utility-owned systems at a reduced price that reflects the tax

Grants and other incentives. Whenever pursuing
any clean energy project, it is important to check out available
grants and other incentives. For example, Wisconsin’s Focus on
Energy program includes incentives for numerous energy efficiency
measures as well as renewable energy systems, and most other states
have similar programs. Especially if your organization is pursuing
significant energy improvements or plans to build new energy
efficient facilities, it can be valuable to connect with a Focus on
Energy representative to make sure you are taking maximum advantage
of Focus incentives. Also, Wisconsin provides competitive an Energy
Innovation Grant Program (EIGP) that can pay for up to half of the
cost of energy improvements, and energy efficiency and renewable
energy improvements in rural areas can potentially receive 25
percent Rural Energy for America Program competitive grants from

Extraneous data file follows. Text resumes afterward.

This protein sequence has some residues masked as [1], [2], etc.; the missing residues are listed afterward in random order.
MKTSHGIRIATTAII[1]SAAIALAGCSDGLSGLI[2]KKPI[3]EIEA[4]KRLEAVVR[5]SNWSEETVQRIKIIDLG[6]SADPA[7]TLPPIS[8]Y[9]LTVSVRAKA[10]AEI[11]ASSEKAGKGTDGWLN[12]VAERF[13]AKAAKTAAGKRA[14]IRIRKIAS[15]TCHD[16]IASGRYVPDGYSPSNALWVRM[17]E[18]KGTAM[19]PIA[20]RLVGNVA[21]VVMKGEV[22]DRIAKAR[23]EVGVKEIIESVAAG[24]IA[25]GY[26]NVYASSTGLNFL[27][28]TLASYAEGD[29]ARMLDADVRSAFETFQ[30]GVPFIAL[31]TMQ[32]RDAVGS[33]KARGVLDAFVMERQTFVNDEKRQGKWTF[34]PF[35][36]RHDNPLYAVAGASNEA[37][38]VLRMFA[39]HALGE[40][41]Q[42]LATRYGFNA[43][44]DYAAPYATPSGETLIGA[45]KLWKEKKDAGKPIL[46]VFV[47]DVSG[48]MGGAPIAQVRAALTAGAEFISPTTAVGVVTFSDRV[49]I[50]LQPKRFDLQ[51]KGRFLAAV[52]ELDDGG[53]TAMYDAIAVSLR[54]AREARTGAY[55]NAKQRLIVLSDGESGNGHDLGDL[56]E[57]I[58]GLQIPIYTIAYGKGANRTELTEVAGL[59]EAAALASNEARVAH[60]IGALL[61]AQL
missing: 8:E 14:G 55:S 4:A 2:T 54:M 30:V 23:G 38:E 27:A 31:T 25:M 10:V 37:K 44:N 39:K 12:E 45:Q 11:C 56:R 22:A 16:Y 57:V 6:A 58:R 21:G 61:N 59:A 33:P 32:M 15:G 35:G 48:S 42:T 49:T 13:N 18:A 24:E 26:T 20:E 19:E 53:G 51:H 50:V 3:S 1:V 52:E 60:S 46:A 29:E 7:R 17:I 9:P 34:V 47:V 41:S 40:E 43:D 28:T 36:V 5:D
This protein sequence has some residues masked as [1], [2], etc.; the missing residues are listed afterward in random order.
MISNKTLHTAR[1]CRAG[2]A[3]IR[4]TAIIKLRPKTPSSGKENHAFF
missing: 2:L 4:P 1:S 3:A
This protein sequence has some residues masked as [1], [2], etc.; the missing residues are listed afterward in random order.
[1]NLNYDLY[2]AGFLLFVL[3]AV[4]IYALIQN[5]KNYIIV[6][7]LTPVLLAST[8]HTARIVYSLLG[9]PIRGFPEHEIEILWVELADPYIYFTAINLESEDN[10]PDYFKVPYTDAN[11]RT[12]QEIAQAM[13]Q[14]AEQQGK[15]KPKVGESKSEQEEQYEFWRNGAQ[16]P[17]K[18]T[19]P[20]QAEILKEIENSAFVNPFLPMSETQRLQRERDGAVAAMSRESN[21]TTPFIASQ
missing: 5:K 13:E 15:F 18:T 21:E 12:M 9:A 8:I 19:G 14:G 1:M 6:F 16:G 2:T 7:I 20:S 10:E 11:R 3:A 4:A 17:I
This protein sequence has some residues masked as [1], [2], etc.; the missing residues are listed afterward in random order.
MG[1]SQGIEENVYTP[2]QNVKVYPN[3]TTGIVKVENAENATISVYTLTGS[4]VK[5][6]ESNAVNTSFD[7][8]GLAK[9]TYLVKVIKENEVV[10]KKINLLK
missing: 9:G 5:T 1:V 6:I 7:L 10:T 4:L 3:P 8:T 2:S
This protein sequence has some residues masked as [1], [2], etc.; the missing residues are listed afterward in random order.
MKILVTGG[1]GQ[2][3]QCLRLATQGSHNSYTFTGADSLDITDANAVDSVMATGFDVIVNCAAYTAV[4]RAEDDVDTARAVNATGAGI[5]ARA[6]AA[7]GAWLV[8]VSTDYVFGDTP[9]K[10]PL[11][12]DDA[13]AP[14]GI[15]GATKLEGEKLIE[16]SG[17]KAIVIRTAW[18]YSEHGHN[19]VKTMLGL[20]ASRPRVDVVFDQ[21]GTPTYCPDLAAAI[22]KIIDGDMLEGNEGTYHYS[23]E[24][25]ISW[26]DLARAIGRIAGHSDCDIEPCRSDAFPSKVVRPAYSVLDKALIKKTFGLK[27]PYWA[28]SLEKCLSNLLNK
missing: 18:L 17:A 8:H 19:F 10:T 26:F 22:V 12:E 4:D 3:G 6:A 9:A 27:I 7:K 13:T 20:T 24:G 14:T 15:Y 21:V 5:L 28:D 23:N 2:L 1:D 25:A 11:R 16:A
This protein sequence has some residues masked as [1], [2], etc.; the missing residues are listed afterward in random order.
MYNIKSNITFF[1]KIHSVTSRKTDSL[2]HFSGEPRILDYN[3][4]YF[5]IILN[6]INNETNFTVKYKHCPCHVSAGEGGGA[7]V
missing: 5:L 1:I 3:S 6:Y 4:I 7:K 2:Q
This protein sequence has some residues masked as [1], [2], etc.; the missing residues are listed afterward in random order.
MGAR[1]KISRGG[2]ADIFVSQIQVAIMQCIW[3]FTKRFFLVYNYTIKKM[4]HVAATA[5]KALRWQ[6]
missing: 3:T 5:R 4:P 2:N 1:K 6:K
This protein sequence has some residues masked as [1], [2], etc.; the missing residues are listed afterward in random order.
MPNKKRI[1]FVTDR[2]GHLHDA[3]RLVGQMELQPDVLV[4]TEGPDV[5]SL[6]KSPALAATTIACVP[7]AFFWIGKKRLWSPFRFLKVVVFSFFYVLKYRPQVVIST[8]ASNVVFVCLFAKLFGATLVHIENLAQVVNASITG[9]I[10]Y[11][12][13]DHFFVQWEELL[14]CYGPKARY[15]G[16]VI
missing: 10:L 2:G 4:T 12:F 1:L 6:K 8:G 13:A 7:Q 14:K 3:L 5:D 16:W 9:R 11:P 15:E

Low-cost financing options. In addition to tax
benefits and grants, your organization may be able to take
advantage of low-cost financing opportunities for its sustainable
energy projects. For example, most Wisconsin counties allow for
property accessed clean energy (PACE) financing, which allows for
energy efficiency and renewable energy projects to be financed
through a special assessment on the property instead of a
traditional loan. This can allow for a reduced effective interest
rate and can potentially free up capital for other needs.

Rental of land for solar or solar plus storage
. If your organization has excess land that is
presently unused, farmed, or that otherwise receives low or no
rent, you may want to consider whether it would be valuable to rent
for it for solar or solar plus energy storage as a part of your